The Goldfinch by Donna Tartt
My rating: 4 of 5 stars
The Development of a Criminal...The Development of a Good Man?
What a fascinating psychological study! This epic story begins when Theo Decker is 13 years old and ends when he's twice that age. Wow, does the author torture him in this story. What does not kill us, makes us stronger? I'm not so sure that's true in this case. Tragic events weaken Theo and it's unclear if he will ever regain his strength.
Theo lives with his mother in New York City after his alcoholic father abandoned them. His beautiful, fun mother has to take him to a late morning disciplinary meeting at school, so they stop in an art museum on the way. Then a terrorist's bomb explodes. The blast rips Theo's life apart when it kills his mother. In the ensuing surreal melee, a dying man insists Theo take "The Goldfinch": a famous painting.
The painting haunts Theo for the rest of the story just like the story has haunted me.
The characterization is raw, real, and detailed, and the author made me care deeply for Theo. Every time he suffers a post-traumatic symptom, I wanted to hug him. Every time he veers into drug use, I wanted to smack his neglectful father. Here's a vivid description of Las Vegas Dad, who has shifted from abusing booze to pills:
From his genial cursing, his infrequent shaving, the relaxed way he talked around the cigarette in the corner of his mouth, it was almost as if he were playing a character: some cool guy from a fifties noir or maybe Ocean's Eleven, a lazy, sated gangster with not much to lose.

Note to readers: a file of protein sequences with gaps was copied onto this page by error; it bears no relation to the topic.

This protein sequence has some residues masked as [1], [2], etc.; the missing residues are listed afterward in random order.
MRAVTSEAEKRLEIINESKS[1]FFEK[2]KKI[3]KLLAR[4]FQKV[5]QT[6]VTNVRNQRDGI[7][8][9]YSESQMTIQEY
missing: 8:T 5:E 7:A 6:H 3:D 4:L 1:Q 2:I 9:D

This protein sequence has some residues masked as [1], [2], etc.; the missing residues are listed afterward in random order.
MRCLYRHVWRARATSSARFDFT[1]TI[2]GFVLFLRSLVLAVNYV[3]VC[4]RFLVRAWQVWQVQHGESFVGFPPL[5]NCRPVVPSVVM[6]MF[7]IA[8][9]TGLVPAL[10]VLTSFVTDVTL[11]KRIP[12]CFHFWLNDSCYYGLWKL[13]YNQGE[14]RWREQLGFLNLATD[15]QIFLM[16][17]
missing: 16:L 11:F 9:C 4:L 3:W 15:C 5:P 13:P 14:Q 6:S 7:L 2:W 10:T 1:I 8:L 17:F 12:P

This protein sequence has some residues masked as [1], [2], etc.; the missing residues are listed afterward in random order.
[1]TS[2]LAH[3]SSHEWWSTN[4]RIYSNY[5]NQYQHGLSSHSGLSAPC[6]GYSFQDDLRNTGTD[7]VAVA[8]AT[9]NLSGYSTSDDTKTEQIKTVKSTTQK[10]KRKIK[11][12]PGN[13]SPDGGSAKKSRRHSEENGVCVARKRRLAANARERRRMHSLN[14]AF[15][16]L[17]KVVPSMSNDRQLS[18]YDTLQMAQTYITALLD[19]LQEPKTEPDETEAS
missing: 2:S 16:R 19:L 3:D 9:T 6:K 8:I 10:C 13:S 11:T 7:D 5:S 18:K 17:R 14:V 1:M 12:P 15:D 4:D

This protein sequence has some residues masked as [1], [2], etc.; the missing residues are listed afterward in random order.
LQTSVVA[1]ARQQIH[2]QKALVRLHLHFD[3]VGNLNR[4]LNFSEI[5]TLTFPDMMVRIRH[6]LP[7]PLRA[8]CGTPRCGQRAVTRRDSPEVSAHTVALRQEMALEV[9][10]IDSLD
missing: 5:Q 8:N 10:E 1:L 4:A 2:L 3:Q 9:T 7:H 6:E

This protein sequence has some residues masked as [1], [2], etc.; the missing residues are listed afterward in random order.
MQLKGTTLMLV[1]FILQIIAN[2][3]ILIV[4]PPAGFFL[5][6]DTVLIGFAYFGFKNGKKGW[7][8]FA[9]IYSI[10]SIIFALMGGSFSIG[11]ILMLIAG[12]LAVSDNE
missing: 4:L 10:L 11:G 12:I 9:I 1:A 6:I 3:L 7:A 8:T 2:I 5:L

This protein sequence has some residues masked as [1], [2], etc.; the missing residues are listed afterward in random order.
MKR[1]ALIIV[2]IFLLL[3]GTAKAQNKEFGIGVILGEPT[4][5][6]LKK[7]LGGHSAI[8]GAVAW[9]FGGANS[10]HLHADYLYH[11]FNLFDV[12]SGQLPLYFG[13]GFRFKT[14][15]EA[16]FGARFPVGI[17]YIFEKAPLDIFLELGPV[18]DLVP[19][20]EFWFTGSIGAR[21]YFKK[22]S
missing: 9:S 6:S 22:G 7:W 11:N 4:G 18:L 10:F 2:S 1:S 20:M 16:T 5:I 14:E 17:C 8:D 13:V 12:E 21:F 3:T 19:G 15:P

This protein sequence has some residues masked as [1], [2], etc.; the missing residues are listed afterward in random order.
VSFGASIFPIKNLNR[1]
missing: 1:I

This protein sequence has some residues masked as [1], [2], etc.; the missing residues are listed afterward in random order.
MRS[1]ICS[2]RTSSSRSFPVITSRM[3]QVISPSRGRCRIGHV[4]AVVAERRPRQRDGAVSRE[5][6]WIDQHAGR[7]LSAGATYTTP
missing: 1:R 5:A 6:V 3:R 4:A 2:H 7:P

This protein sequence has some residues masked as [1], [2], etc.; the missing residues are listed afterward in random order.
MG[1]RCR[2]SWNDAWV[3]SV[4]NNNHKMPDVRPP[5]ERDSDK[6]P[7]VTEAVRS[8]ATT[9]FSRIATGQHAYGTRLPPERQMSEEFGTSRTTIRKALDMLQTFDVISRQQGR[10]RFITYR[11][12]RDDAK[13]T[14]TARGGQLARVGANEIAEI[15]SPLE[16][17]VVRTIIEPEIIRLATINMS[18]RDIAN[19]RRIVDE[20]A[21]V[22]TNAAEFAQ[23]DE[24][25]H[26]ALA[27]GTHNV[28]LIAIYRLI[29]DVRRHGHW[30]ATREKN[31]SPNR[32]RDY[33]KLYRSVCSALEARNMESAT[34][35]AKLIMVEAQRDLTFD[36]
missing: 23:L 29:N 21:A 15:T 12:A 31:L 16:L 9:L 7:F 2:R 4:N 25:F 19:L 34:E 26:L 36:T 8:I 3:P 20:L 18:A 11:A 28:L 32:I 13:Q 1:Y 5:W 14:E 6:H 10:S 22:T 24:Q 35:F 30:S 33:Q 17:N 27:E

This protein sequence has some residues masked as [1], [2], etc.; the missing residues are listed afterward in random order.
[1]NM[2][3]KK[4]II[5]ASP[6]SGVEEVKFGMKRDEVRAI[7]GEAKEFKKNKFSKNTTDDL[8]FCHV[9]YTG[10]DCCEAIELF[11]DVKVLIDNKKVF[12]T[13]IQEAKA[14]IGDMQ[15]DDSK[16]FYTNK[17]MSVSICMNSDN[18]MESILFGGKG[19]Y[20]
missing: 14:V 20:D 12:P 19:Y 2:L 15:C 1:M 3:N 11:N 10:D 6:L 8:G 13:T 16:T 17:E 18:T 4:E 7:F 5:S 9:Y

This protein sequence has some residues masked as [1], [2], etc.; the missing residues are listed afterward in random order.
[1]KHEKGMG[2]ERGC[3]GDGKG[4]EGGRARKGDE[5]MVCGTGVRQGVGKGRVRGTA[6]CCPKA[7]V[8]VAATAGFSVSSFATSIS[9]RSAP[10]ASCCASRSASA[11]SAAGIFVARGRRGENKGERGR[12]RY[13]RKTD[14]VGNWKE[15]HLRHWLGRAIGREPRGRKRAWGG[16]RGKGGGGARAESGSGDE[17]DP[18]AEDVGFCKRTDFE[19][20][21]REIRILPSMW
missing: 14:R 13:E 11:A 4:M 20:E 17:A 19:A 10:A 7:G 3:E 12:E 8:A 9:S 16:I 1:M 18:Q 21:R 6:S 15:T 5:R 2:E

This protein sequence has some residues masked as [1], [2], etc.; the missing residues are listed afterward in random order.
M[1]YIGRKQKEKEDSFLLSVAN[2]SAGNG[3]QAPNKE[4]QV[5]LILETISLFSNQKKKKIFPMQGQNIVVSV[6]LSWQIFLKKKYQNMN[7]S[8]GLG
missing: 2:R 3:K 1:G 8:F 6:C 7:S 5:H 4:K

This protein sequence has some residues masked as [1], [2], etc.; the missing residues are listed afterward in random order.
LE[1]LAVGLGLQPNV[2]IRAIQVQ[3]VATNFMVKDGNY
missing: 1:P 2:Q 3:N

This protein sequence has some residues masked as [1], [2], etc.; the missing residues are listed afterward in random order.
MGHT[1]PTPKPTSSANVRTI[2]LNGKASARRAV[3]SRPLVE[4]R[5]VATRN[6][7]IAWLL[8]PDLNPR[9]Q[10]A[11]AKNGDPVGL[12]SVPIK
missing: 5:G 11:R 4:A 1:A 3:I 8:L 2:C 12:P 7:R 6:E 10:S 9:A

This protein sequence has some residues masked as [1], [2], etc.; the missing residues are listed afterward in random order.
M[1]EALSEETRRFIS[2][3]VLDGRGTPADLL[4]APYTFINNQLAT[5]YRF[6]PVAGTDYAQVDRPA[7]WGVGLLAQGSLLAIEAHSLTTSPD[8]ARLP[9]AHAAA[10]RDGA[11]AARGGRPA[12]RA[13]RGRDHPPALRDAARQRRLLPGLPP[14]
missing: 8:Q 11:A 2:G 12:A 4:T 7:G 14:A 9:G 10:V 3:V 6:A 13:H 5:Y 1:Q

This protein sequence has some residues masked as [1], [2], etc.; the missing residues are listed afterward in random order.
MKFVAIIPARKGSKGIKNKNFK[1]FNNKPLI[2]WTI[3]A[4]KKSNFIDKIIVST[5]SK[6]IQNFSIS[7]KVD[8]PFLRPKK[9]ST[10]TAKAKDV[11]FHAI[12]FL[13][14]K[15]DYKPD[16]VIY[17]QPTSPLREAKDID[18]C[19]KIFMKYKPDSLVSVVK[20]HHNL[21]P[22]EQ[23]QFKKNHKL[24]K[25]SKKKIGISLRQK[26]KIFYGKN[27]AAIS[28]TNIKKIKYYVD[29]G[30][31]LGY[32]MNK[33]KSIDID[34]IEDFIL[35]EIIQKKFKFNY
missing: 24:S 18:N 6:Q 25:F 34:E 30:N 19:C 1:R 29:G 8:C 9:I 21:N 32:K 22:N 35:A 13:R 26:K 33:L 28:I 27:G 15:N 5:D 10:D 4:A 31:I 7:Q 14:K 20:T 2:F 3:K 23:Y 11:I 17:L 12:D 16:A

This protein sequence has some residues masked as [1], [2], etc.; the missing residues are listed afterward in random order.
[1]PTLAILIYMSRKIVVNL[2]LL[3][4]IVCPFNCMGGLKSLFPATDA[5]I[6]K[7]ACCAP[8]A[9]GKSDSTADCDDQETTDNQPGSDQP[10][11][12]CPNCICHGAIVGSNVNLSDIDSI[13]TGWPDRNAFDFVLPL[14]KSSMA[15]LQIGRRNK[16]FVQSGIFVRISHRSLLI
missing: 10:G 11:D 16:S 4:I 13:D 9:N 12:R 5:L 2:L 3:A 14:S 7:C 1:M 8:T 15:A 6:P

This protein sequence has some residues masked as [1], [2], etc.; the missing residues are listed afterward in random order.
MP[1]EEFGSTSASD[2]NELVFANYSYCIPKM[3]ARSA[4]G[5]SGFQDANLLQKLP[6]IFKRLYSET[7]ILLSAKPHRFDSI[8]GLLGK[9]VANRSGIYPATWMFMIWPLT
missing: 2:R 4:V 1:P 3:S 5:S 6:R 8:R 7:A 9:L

Thank goodness for quality mentors like furniture-restorer Hobie, who is connected to the dying man from the museum.
Theo's Ukranian friend Boris is simultaneously endearing and infuriating. Boris is the saving grace to a lonely boy, and the loving shove to a boy perched on the precipice of a deviant, criminal life. I freaking love how Boris nicknames Popper the dog "Popchik".
The writing is exquisite. I dog-eared so many pages with impressive passages, like these:
Tormented by what was happening, yet unable to stop it, I hovered around and watched the apartment vanishing piece by piece, like a bee watching its hive being destroyed.
When I got off the phone, I felt sick -- like someone had just reached a hand in my chest and wrenched loose a lot of ugly wet stuff around my heart.
Spring in New York was always a poisoned time for me, a seasonal echo of my mother's death blowing in with the daffodils, budding trees and blood splashes, a thin spray of hallucination and horror. (What a vivid description of PTSD)
My moods were a slingshot; after being locked-down and anesthetized for years my heart was zinging and slamming itself around like a bee under a glass, everything bright, sharp, confusing, wrong -- but it was clear pain as opposed to the dull misery that had plagued me for years under the drugs like a rotten tooth, the sick dirty ache of something spoiled.
Speaking of pain, Theo pines for a girl who also survived the museum bomb: Pippa. But she doesn't seem to requite his love.
"Well, girls always love assholes," said Platt, not bothering to dispute this.
No, I thought bleakly, untrue. Else why didn't Pippa love me?
Aww, Theo. You are quite lovable!
One of the reasons I became so involved in the characters is the impressive length of the book: 770 pages. Unlike some readers, I didn't find the story unfocused, though the end did drag just a little. I'm glad I invested the time to read this moving drama.
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